On June 23, 2011, North Carolina’s E-Verify legislation (HB 36) was signed into law. The law requires all cities, counties, and private employers with 25 or more employees in North Carolina to verify the employment authorization of new hires through E-Verify. E-Verify is an Internet-based system, administered by the federal government, which allows businesses to determine the eligibility of their employees to work in the United States. North Carolina is one of 19 states that have some form of E-Verify requirement for employers.
Public universities, community colleges, and other North Carolina state agencies were previously required to use E-Verify under a separate law—SB 1523. Under HB 36, all counties and municipalities were required to begin using E-Verify by October 1, 2011. For private sector employers, participation is phased in more gradually according to the employer’s size, and the E-Verify requirement is effective in stages as follows:
- October 1, 2012: private employers that employ 500 or more employees in North Carolina
- January 1, 2013: employers that employ 100 or more, but fewer than 500 employees, in North Carolina
- July 1, 2013: employers that employ 25 or more, but fewer than 100 employees, in North Carolina
The E-Verify requirement does not apply to seasonal temporary employees who are employed for 90 days or fewer during a consecutive 12-month period. The law also does not apply to employers that employ fewer than 25 employees in North Carolina.
Employers must register and participate in E-Verify by the applicable date. An employer covered by the legislation is required to enter a newly-hired employee’s information, as reported on the Form I-9, Employment Eligibility Verification, into the E-Verify system to confirm the eligibility of the employee to work in the United States.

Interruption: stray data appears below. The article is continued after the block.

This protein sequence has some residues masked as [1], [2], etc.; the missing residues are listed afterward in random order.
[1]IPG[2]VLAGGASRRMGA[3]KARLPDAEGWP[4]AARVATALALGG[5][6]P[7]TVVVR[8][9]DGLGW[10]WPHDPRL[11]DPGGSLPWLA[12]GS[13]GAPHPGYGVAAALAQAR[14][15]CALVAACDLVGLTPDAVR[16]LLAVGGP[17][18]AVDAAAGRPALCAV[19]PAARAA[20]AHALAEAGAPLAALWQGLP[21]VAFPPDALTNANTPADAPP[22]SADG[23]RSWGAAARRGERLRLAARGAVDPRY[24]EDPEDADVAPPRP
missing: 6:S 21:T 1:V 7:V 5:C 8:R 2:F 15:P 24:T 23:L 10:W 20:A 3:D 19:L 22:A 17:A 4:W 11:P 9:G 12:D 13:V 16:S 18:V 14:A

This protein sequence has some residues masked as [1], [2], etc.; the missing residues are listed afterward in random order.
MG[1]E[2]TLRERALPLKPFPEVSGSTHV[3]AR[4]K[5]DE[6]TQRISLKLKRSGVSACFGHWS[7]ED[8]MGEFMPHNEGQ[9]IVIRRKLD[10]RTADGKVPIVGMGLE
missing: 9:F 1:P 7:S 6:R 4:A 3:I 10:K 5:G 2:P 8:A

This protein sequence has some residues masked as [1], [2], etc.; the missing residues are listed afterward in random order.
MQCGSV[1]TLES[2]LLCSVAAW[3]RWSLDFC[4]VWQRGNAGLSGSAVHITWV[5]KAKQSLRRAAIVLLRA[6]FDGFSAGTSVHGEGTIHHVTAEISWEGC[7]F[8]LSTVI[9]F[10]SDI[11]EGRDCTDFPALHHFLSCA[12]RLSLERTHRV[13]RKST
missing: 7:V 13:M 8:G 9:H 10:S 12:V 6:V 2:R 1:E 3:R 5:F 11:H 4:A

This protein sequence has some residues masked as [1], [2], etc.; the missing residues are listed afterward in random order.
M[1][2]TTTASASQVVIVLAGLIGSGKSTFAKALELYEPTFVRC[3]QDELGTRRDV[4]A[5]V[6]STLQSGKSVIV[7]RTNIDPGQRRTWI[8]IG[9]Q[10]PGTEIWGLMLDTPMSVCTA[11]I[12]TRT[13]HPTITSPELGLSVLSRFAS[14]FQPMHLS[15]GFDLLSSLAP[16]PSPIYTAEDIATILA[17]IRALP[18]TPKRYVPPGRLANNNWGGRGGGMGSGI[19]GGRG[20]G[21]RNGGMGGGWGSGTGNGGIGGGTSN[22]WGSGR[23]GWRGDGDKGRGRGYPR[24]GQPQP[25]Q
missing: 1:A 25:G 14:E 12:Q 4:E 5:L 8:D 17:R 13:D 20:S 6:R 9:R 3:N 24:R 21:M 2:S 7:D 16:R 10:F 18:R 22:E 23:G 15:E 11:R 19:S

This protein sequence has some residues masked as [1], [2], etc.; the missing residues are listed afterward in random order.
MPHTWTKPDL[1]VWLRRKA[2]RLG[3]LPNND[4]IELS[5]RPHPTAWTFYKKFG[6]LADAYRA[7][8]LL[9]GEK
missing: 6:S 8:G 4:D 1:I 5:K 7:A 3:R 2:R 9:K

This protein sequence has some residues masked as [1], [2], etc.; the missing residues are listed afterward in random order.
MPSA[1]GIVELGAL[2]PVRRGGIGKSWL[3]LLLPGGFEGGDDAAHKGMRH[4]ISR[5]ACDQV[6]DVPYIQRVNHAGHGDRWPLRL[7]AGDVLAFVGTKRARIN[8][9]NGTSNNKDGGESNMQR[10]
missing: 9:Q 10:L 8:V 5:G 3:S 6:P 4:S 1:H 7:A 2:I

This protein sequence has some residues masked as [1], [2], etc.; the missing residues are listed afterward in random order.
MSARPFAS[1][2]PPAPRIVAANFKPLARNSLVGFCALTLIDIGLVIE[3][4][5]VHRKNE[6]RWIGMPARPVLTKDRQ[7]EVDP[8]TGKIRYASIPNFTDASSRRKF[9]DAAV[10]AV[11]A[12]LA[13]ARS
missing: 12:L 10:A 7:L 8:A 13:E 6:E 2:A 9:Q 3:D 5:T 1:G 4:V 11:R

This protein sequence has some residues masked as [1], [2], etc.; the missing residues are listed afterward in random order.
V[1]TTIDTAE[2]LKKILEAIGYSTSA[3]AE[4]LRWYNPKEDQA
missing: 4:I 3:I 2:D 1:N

Penalties for violating North Carolina’s E-Verify law
Employers that knowingly employ unauthorized workers will be penalized as follows:
- For a first violation of the law, the employer must file a signed, sworn affidavit, within three business days, stating that the employer has, after consultation with the employee, requested a verification of work authorization through E-Verify. Failure to timely file the affidavit will result in a civil penalty of $10,000.
- For the second violation, the employer is required to pay a civil penalty of $1,000 regardless of the number of required employee verifications the employer failed to make.
- A third violation results in a civil penalty of $2,000 for each required employee verification that the employer failed to make.
The law contains a provision allowing an employer to appeal any determination within 15 days of the decision.
Complaints regarding violations of the E-Verify law
Any person with a good faith belief that an employer is violating, or has violated, the E-Verify law may file a complaint with the North Carolina Commissioner of Labor. The Commissioner will investigate valid complaints and has the power to issue a subpoena for production of employment records as part of the investigation. If a complaint is found to be valid, the Commissioner will hold a hearing to determine whether a violation has occurred and issue fines if necessary. If the Commissioner concludes that there is a “reasonable likelihood” that an employee is an undocumented worker, the Commissioner must notify Immigration and Customs Enforcement (ICE) and local law enforcement agencies.